Chronic anxiety has been with Magdy as long as he can remember. His abdominal muscles are constantly contracted and his nervous system is hypersensitive to loud noises and other stimulants. Dealing with his mental health has been an ongoing mission in Magdy’s life, throughout which he has knocked on every available door. A psychologist that he saw for a while had explained to him that his subconscious is always sensing danger, making him consciously anxious and unable to relax, mentally or physically.
Magdy dove headfirst into different methods of alternative healing. He tried hypnotherapy, the art of living philosophy, Shiatsu massages and a macrobiotic diet. He studied homeopathy for years, maintaining a theoretical conviction of its effectiveness, although he cannot understand why it has not helped him.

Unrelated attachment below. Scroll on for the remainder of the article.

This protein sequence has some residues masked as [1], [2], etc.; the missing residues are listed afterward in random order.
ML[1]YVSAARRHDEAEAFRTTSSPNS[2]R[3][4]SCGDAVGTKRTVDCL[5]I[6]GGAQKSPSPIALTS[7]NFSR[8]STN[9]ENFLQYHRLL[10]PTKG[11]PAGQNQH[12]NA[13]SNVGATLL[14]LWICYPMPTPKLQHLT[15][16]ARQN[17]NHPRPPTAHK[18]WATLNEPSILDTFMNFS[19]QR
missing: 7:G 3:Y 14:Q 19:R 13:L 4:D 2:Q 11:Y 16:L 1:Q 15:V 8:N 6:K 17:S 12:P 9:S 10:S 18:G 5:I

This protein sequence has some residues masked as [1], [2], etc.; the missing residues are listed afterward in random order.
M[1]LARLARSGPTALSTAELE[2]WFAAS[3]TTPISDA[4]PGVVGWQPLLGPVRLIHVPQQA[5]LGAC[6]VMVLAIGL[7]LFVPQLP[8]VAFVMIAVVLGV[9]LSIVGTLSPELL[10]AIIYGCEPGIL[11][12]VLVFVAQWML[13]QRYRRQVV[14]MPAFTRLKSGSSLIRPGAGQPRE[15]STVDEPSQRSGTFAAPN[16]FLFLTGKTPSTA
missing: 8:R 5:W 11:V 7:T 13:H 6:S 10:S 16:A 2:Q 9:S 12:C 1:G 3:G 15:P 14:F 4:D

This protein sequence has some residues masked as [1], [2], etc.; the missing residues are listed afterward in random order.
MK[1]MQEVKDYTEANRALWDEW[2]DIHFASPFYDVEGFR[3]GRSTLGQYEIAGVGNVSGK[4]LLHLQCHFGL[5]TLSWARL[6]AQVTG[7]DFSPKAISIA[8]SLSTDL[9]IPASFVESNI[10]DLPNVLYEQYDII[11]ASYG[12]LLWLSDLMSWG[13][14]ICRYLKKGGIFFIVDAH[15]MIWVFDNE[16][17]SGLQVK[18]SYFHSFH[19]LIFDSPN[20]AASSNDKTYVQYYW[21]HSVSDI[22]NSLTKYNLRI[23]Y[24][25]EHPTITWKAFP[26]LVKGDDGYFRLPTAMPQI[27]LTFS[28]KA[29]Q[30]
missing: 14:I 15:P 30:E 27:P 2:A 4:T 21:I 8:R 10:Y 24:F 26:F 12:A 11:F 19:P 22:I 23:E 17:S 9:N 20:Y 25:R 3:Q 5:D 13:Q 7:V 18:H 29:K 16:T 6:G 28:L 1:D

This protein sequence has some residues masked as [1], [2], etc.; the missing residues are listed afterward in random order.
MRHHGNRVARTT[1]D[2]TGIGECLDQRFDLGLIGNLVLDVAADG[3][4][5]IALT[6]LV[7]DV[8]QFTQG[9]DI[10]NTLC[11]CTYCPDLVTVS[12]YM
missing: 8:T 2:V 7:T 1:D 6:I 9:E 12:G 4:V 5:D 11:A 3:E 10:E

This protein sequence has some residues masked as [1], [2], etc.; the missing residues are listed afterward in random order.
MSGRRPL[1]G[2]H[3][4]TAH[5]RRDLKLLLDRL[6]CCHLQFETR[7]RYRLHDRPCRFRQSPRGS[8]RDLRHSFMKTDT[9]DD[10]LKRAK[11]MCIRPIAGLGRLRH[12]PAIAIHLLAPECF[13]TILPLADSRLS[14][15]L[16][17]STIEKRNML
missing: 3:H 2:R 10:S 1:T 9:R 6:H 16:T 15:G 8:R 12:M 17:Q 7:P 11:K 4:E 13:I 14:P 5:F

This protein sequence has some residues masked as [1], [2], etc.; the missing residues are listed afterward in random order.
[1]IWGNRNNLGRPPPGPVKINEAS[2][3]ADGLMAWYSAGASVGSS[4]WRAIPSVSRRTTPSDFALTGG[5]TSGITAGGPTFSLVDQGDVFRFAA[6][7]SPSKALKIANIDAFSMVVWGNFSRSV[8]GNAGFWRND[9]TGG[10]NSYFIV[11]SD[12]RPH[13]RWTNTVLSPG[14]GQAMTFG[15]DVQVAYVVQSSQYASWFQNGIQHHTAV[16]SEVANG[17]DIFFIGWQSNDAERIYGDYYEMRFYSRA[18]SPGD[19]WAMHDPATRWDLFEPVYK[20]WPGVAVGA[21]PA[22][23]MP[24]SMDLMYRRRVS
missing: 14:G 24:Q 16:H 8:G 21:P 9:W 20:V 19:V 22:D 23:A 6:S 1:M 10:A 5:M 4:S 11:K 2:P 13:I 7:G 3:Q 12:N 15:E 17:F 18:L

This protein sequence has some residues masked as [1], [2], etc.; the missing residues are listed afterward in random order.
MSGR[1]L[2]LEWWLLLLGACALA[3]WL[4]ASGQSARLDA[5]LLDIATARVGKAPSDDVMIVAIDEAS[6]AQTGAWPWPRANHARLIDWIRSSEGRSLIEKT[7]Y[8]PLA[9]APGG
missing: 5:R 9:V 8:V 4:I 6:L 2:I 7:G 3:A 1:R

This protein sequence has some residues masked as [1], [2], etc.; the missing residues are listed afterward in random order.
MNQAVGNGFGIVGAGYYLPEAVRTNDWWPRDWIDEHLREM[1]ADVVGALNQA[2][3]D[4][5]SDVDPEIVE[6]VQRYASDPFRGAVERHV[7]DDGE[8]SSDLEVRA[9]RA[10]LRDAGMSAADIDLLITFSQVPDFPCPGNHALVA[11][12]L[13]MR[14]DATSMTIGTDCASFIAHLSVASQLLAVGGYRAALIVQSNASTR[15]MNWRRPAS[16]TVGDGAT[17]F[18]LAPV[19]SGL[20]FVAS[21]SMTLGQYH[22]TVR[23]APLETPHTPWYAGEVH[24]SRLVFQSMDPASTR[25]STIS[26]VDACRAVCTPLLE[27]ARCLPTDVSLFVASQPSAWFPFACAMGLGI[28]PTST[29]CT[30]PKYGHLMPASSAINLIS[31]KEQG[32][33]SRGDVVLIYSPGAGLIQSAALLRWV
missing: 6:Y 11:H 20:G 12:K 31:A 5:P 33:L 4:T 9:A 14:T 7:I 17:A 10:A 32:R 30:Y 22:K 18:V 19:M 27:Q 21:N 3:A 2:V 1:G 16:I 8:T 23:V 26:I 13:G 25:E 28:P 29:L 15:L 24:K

Staying busy remained his only temporary remedy. “When I’m working, I’m unstoppable. When there’s no work, I drop immediately.”
Magdy’s use of Facebook is frenzied, verging on hysterical. He posts several times a day, whether it is political commentary, information on history and Egyptian monuments or personal reflections. Sometimes he shares his posts on the pages of others with more followers, and he often follows up his post with comments containing more information or related news. The limited interaction with his posts is a source of daily frustration. Sometimes, posting on Facebook is the one sacred ritual that Magdy manages to complete on days where he is otherwise bound to his bed in a bout of depression.